What Should a Nurse Do if They Suspect Patient Abuse?

Updated on January 30, 2024
What Should a Nurse Do if They Suspect Patient Abuse?

As a nurse, one of your primary responsibilities is to care for and protect your patients. However, the sad reality is that some patients may be subject to abuse in healthcare environments despite the oath that healthcare workers take to do no harm.

Patient abuse can manifest in various forms, such as physical, sexual, emotional, financial, or neglect. As a professional caregiver, you should be aware of the signs of abuse and know how to respond if you suspect it. This article will be your guide on what you should do as a nurse if you suspect patient abuse.

Know the Signs of Abuse

Knowing the signs of abuse is the first step in preventing patient abuse in medical institutions. This form of abuse can present in various ways, such as bruises, cuts, broken bones, changes in behavior, withdrawal, fear, anxiety, depression, or even weight loss. Staying vigilant is critical, especially if you work with vulnerable populations, such as older people, children, or those with disabilities.

Report the Suspicion Immediately

If you suspect abuse, you must report it immediately; don’t wait for evidence or confirmation. You have a legal and ethical obligation to report suspected abuse to the appropriate authorities, such as your supervisor, healthcare team, or law enforcement.

Don’t assume that someone else will handle it or that it’s not your responsibility—ignoring it can land you in legal trouble and put your patient’s life at risk. Reporting abuse is critical for protecting the patient and ensuring that the perpetrator is held accountable.

Document the Evidence

If you’re a nurse and suspect patient abuse, the first thing you should do after reporting is document the evidence as accurately and thoroughly as possible. That means that you need to write down the who, what, when, where, and why as soon as you can to keep this information fresh. The sooner you write things down and document what you saw or believe, the clearer and more precise your details will be. This documentation is vital for building a case and providing support for investigations and legal proceedings.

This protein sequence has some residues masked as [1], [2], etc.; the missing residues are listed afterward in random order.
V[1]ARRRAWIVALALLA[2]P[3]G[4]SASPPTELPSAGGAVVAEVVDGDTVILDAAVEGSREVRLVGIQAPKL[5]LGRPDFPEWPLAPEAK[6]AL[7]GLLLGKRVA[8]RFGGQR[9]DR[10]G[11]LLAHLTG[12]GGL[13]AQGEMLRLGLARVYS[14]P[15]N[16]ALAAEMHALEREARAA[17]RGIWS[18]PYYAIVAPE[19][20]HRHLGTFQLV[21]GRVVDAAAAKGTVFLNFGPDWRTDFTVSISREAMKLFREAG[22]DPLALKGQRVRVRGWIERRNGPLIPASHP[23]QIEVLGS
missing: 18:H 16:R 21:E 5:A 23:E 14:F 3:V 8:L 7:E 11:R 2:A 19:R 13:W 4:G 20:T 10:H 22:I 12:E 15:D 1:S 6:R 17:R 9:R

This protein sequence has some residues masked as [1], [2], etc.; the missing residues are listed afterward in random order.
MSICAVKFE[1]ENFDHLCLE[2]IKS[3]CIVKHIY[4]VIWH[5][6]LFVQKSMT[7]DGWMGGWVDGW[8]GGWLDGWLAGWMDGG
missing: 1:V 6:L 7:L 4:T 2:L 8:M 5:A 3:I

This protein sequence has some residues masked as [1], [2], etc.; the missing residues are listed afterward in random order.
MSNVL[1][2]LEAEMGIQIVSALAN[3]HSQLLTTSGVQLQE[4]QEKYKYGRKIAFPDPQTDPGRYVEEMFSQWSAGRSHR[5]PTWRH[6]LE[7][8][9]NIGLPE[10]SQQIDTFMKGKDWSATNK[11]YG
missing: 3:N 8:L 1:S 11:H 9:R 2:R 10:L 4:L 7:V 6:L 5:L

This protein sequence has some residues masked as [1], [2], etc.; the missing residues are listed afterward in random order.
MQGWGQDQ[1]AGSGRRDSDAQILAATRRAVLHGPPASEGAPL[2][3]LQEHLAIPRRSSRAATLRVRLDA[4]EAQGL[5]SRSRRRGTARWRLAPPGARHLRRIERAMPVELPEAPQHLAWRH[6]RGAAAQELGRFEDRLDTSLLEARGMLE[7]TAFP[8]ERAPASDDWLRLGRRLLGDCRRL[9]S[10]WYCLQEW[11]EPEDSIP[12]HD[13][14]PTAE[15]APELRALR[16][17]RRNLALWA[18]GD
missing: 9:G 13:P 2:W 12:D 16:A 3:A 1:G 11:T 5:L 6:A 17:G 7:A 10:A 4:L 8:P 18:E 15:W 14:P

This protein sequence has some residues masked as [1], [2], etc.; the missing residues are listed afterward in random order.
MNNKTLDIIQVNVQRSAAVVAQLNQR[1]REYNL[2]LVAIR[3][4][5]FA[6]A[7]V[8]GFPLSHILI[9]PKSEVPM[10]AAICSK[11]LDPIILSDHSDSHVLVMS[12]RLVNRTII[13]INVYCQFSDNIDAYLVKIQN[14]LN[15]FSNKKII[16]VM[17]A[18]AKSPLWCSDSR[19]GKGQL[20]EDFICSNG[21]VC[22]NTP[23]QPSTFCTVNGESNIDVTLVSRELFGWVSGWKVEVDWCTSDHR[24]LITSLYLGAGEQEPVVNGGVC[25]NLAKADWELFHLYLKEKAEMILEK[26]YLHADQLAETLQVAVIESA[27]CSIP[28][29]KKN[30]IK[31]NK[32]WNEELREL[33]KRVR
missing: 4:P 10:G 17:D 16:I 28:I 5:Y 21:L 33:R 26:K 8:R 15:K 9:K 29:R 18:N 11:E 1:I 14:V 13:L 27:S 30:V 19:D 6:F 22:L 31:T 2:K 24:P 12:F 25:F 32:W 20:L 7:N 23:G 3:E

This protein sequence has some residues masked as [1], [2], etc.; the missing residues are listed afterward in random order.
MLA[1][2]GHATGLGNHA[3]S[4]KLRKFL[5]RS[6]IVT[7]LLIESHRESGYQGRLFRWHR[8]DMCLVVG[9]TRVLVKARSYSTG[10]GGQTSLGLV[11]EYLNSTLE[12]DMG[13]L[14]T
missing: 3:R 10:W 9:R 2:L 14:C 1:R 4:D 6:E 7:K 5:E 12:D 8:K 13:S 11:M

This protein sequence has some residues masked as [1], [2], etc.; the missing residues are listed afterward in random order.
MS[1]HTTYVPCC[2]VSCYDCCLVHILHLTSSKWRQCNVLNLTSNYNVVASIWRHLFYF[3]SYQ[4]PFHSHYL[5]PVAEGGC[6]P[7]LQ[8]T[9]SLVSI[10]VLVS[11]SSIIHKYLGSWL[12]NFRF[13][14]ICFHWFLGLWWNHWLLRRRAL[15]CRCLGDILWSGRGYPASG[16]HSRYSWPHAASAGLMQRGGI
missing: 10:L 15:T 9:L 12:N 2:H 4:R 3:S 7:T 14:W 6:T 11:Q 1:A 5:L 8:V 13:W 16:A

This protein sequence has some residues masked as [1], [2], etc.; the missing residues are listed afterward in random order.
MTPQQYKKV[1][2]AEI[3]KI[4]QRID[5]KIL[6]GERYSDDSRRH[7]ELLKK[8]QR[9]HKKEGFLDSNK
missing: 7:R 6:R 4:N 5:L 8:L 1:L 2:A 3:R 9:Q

Support the Patient

If a patient has experienced abuse, they may feel scared, traumatized, or too vulnerable to speak or get the help they need. Therefore, provide emotional support and reassurance to the patient when you can.

You can ask them about how they’re feeling, explain the situation, and offer resources such as therapy or patient advocacy. Supporting the patient can help them feel empowered and understood and can do wonders in aiding their recovery.

Be Prepared for Potential Outcomes

Reporting suspected abuse can trigger various outcomes, such as investigations, legal actions, or disciplinary measures. Steel yourself for potential outcomes and be ready to cooperate with any investigations or requests for information. You’ll also have to adhere to confidentiality agreements to maintain professionalism and respect for all parties involved.

You’re a vital link in the chain of protection for vulnerable individuals, and your courage in the face of potential adversity can make a significant difference. Hopefully, this guide gives you the knowledge you need to take action against patient abuse and helps you become the best healthcare advocate you can be.